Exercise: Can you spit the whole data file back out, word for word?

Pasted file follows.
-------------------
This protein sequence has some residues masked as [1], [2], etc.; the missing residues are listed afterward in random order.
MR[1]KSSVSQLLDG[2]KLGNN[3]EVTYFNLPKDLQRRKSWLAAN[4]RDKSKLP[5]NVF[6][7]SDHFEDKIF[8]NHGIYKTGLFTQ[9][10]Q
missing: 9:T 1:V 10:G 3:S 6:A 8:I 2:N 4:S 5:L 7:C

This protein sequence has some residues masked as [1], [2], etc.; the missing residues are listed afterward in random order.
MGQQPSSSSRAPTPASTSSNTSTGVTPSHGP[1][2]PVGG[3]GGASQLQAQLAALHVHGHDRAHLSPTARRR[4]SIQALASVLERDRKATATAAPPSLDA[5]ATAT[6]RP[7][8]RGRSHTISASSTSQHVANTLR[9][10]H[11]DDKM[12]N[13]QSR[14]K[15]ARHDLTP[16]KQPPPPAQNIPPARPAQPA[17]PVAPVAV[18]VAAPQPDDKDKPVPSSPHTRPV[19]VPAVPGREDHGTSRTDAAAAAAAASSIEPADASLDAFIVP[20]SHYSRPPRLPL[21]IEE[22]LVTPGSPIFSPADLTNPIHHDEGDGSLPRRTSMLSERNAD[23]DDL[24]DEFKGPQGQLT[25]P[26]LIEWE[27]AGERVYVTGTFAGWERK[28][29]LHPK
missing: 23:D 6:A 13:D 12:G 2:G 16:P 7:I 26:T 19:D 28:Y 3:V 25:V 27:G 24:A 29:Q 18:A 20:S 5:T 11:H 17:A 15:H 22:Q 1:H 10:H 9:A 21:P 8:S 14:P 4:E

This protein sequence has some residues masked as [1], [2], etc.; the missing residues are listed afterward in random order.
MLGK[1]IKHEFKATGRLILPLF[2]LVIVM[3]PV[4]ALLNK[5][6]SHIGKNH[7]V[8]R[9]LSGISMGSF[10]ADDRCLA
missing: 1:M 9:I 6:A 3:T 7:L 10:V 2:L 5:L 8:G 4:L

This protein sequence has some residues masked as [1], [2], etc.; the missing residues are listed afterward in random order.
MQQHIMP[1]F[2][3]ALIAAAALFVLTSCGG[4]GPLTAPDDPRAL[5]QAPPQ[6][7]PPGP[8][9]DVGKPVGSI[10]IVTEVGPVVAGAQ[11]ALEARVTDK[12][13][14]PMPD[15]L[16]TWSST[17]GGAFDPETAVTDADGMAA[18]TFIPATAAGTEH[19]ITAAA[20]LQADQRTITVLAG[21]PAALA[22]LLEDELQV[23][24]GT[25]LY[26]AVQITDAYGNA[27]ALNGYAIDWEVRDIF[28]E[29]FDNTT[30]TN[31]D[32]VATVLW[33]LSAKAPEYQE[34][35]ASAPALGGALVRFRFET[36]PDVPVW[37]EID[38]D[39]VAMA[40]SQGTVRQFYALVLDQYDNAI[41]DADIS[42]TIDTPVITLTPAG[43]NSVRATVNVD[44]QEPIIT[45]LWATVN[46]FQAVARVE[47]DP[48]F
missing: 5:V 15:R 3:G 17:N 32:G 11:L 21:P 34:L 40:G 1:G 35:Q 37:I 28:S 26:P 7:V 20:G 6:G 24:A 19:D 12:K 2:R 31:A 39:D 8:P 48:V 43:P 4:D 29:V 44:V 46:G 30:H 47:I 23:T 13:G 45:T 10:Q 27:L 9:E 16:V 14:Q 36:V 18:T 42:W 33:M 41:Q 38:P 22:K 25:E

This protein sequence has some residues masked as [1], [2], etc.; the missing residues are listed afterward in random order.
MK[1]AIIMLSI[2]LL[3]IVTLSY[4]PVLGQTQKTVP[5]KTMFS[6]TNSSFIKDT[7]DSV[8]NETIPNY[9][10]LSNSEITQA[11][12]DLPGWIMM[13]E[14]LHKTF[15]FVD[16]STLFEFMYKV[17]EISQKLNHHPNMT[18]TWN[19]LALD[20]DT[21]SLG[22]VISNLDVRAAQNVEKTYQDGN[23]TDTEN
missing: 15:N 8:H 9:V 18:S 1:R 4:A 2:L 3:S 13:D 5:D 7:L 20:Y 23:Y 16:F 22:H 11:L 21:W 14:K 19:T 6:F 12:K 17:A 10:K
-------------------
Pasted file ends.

This protein sequence has some residues masked as [1], [2], etc.; the missing residues are listed afterward in random order.
MR[1]KSSVSQLLDG[2]KLGNN[3]EVTYFNLPKDLQRRKSWLAAN[4]RDKSKLP[5]NVF[6][7]SDHFEDKIF[8]NHGIYKTGLFTQ[9][10]Q
missing: 9:T 1:V 10:G 3:S 6:A 8:I 2:N 4:S 5:L 7:C

This protein sequence has some residues masked as [1], [2], etc.; the missing residues are listed afterward in random order.
MGQQPSSSSRAPTPASTSSNTSTGVTPSHGP[1][2]PVGG[3]GGASQLQAQLAALHVHGHDRAHLSPTARRR[4]SIQALASVLERDRKATATAAPPSLDA[5]ATAT[6]RP[7][8]RGRSHTISASSTSQHVANTLR[9][10]H[11]DDKM[12]N[13]QSR[14]K[15]ARHDLTP[16]KQPPPPAQNIPPARPAQPA[17]PVAPVAV[18]VAAPQPDDKDKPVPSSPHTRPV[19]VPAVPGREDHGTSRTDAAAAAAAASSIEPADASLDAFIVP[20]SHYSRPPRLPL[21]IEE[22]LVTPGSPIFSPADLTNPIHHDEGDGSLPRRTSMLSERNAD[23]DDL[24]DEFKGPQGQLT[25]P[26]LIEWE[27]AGERVYVTGTFAGWERK[28][29]LHPK
missing: 23:D 6:A 13:D 12:G 2:G 16:P 7:I 26:T 19:D 28:Y 3:V 25:V 27:G 24:A 29:Q 18:A 20:S 5:T 11:H 17:A 15:H 22:Q 1:H 10:H 9:A 21:P 8:S 14:P 4:E

This protein sequence has some residues masked as [1], [2], etc.; the missing residues are listed afterward in random order.
MLGK[1]IKHEFKATGRLILPLF[2]LVIVM[3]PV[4]ALLNK[5][6]SHIGKNH[7]V[8]R[9]LSGISMGSF[10]ADDRCLA
missing: 1:M 9:I 6:A 3:T 7:L 10:V 2:L 5:L 8:G 4:L

This protein sequence has some residues masked as [1], [2], etc.; the missing residues are listed afterward in random order.
MQQHIMP[1]F[2][3]ALIAAAALFVLTSCGG[4]GPLTAPDDPRAL[5]QAPPQ[6][7]PPGP[8][9]DVGKPVGSI[10]IVTEVGPVVAGAQ[11]ALEARVTDK[12][13][14]PMPD[15]L[16]TWSST[17]GGAFDPETAVTDADGMAA[18]TFIPATAAGTEH[19]ITAAA[20]LQADQRTITVLAG[21]PAALA[22]LLEDELQV[23][24]GT[25]LY[26]AVQITDAYGNA[27]ALNGYAIDWEVRDIF[28]E[29]FDNTT[30]TN[31]D[32]VATVLW[33]LSAKAPEYQE[34][35]ASAPALGGALVRFRFET[36]PDVPVW[37]EID[38]D[39]VAMA[40]SQGTVRQFYALVLDQYDNAI[41]DADIS[42]TIDTPVITLTPAG[43]NSVRATVNVD[44]QEPIIT[45]LWATVN[46]FQAVARVE[47]DP[48]F
missing: 5:V 15:R 3:G 17:N 32:G 11:L 21:P 34:L 40:G 1:G 35:Q 37:I 28:S 26:P 7:V 20:G 6:G 24:A 19:D 12:K 2:R 31:A 39:D 8:P 48:V 43:P 4:D 29:V 44:V 46:G 30:H 47:I 23:T 13:G 45:T 10:Q 27:L 9:E 16:V 14:Q 36:V 18:T 42:W 33:M 41:Q 38:P 22:K 25:E

This protein sequence has some residues masked as [1], [2], etc.; the missing residues are listed afterward in random order.
MK[1]AIIMLSI[2]LL[3]IVTLSY[4]PVLGQTQKTVP[5]KTMFS[6]TNSSFIKDT[7]DSV[8]NETIPNY[9][10]LSNSEITQA[11][12]DLPGWIMM[13]E[14]LHKTF[15]FVD[16]STLFEFMYKV[17]EISQKLNHHPNMT[18]TWN[19]LALD[20]DT[21]SLG[22]VISNLDVRAAQNVEKTYQDGN[23]TDTEN
missing: 15:N 8:H 9:V 18:S 1:R 4:A 2:L 3:S 13:D 5:D 7:L 20:Y 23:Y 16:F 22:H 11:L 21:W 14:K 19:T 6:F 12:K 17:A 10:K